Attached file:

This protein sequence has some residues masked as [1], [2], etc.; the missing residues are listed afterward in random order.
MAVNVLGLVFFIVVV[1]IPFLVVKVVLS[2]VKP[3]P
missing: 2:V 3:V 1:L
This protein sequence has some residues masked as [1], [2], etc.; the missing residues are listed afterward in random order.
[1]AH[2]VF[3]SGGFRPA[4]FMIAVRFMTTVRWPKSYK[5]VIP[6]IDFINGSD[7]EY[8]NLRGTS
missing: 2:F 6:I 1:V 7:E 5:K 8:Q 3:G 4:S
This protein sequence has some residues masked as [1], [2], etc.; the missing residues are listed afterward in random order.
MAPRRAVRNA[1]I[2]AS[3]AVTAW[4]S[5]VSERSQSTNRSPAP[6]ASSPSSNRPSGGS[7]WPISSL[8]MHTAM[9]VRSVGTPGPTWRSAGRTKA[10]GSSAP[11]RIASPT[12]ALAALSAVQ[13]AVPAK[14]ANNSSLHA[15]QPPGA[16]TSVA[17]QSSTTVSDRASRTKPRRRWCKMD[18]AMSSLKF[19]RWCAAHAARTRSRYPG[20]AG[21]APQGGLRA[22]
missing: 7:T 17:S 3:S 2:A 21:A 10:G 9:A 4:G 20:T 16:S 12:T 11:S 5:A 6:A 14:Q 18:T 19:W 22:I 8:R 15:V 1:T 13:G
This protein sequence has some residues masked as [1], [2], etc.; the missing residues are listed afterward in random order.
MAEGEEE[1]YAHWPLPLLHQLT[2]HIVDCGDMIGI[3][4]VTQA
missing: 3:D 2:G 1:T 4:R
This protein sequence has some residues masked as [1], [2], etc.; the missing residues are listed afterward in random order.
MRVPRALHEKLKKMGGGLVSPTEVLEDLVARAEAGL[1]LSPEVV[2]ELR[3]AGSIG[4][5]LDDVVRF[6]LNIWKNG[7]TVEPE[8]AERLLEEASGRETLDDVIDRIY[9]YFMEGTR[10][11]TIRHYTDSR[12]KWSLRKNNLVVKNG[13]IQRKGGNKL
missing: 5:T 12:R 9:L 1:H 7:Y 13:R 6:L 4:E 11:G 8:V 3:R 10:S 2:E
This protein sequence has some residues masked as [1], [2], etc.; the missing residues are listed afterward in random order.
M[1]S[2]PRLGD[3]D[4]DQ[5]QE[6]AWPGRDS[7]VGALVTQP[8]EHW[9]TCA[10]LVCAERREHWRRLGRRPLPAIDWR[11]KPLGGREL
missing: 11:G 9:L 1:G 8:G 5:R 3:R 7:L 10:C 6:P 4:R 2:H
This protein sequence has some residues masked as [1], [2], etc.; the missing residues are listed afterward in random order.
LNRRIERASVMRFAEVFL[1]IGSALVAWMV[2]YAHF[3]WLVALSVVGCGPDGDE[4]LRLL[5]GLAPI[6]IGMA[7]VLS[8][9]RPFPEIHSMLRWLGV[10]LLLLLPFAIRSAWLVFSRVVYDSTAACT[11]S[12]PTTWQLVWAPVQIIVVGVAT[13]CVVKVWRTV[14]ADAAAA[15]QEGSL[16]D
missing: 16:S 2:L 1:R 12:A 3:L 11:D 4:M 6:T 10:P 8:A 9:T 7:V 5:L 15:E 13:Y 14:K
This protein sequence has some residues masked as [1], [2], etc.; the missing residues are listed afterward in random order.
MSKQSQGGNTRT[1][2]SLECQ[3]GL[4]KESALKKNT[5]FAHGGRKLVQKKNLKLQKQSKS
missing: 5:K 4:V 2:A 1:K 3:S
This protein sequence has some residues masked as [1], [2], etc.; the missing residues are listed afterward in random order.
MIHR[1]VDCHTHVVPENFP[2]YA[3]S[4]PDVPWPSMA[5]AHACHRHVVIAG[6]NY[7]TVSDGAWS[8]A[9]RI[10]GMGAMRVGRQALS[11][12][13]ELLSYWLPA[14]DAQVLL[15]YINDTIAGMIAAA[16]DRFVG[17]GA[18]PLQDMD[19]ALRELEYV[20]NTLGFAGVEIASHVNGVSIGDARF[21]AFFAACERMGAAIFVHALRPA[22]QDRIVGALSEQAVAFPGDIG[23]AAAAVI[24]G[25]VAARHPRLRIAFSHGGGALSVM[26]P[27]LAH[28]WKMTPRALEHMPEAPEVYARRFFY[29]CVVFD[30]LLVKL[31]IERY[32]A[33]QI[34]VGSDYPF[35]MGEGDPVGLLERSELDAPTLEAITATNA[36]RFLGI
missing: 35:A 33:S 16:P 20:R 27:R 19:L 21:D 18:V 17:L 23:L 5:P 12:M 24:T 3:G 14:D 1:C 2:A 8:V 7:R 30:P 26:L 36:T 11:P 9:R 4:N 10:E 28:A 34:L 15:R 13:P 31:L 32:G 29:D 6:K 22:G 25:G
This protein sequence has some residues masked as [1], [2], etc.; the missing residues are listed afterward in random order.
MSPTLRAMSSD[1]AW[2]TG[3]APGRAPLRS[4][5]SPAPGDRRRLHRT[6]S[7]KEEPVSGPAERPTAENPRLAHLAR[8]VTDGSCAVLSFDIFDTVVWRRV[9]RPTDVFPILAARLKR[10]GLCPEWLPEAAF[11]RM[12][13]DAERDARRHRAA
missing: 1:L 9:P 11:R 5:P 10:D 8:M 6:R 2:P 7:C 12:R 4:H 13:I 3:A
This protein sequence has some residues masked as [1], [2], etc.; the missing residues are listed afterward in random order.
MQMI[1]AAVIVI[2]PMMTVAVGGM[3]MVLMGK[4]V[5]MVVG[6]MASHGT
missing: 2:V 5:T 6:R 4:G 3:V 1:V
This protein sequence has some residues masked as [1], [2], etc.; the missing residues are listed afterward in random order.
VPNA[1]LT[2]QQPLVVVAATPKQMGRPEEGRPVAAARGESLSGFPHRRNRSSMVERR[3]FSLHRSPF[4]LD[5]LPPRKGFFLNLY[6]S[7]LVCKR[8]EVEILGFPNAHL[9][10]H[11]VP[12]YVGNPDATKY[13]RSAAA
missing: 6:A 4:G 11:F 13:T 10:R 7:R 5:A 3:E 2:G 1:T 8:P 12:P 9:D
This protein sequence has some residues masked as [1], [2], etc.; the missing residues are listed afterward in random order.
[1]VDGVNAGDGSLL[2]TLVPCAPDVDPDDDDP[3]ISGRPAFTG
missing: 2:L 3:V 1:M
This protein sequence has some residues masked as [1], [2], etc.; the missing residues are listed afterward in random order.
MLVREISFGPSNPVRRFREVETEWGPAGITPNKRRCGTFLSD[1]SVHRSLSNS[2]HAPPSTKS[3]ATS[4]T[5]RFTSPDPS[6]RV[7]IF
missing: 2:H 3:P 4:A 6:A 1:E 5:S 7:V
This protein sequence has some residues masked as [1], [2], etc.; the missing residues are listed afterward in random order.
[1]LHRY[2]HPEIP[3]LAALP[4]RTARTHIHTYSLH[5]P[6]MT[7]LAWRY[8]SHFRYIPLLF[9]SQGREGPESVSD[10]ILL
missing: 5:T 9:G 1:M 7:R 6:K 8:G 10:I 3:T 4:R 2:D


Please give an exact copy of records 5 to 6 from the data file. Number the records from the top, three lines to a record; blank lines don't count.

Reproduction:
This protein sequence has some residues masked as [1], [2], etc.; the missing residues are listed afterward in random order.
MRVPRALHEKLKKMGGGLVSPTEVLEDLVARAEAGL[1]LSPEVV[2]ELR[3]AGSIG[4][5]LDDVVRF[6]LNIWKNG[7]TVEPE[8]AERLLEEASGRETLDDVIDRIY[9]YFMEGTR[10][11]TIRHYTDSR[12]KWSLRKNNLVVKNG[13]IQRKGGNKL
missing: 5:T 12:R 9:L 1:H 7:Y 13:R 6:L 4:E 11:G 8:V 3:R 10:S 2:E
This protein sequence has some residues masked as [1], [2], etc.; the missing residues are listed afterward in random order.
M[1]S[2]PRLGD[3]D[4]DQ[5]QE[6]AWPGRDS[7]VGALVTQP[8]EHW[9]TCA[10]LVCAERREHWRRLGRRPLPAIDWR[11]KPLGGREL
missing: 11:G 9:L 1:G 8:G 5:R 3:R 7:L 10:C 6:P 4:R 2:H